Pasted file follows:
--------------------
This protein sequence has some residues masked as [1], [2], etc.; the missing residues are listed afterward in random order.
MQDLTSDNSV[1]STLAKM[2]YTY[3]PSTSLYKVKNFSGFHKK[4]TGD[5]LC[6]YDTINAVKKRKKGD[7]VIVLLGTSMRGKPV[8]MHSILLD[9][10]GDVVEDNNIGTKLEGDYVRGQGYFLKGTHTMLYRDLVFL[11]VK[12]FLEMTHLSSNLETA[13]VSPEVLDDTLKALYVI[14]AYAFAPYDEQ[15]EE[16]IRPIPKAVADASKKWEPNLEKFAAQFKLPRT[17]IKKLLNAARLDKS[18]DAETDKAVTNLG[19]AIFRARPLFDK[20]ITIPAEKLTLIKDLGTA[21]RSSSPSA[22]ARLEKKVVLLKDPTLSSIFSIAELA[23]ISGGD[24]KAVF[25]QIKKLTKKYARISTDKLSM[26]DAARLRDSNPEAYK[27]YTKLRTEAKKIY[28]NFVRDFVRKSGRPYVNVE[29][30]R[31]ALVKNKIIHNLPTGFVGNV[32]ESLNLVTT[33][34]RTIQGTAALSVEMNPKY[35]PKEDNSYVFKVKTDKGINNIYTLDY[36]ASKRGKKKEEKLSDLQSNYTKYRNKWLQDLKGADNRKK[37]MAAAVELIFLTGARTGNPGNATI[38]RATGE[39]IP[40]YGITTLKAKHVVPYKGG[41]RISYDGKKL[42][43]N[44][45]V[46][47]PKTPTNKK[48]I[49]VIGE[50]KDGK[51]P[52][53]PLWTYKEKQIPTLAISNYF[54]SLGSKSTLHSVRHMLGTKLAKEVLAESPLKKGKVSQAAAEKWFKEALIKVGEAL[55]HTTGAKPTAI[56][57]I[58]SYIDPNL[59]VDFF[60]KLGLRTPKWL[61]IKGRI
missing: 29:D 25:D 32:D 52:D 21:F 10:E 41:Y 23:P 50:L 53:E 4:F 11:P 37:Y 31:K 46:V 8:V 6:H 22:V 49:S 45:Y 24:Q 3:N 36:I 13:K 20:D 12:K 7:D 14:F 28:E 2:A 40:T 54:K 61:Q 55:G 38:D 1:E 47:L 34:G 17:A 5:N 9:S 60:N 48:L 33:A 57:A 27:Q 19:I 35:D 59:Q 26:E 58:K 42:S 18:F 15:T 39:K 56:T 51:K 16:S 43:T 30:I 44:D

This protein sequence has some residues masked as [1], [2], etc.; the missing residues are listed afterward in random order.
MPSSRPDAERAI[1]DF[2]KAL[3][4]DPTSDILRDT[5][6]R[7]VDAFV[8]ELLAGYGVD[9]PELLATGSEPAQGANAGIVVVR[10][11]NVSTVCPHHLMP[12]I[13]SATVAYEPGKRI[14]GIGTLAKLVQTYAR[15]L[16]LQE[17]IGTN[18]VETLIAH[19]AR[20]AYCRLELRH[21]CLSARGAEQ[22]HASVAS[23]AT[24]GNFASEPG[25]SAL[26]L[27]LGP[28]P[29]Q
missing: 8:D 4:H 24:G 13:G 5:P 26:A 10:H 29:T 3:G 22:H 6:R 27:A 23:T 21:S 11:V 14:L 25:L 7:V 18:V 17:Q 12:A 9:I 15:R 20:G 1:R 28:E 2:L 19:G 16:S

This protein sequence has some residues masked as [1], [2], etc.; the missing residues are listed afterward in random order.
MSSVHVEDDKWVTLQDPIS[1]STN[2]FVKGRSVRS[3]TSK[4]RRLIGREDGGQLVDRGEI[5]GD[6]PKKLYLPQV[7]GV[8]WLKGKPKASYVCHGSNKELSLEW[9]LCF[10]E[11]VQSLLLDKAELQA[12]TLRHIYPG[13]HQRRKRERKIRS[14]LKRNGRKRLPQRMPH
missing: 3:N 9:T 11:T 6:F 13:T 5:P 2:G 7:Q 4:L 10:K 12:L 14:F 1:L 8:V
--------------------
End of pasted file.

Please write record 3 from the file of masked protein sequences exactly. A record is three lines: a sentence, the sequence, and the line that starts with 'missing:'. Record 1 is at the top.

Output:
This protein sequence has some residues masked as [1], [2], etc.; the missing residues are listed afterward in random order.
MSSVHVEDDKWVTLQDPIS[1]STN[2]FVKGRSVRS[3]TSK[4]RRLIGREDGGQLVDRGEI[5]GD[6]PKKLYLPQV[7]GV[8]WLKGKPKASYVCHGSNKELSLEW[9]LCF[10]E[11]VQSLLLDKAELQA[12]TLRHIYPG[13]HQRRKRERKIRS[14]LKRNGRKRLPQRMPH
missing: 3:N 9:T 11:T 6:F 13:T 5:P 2:G 7:Q 4:L 10:K 12:L 14:F 1:L 8:V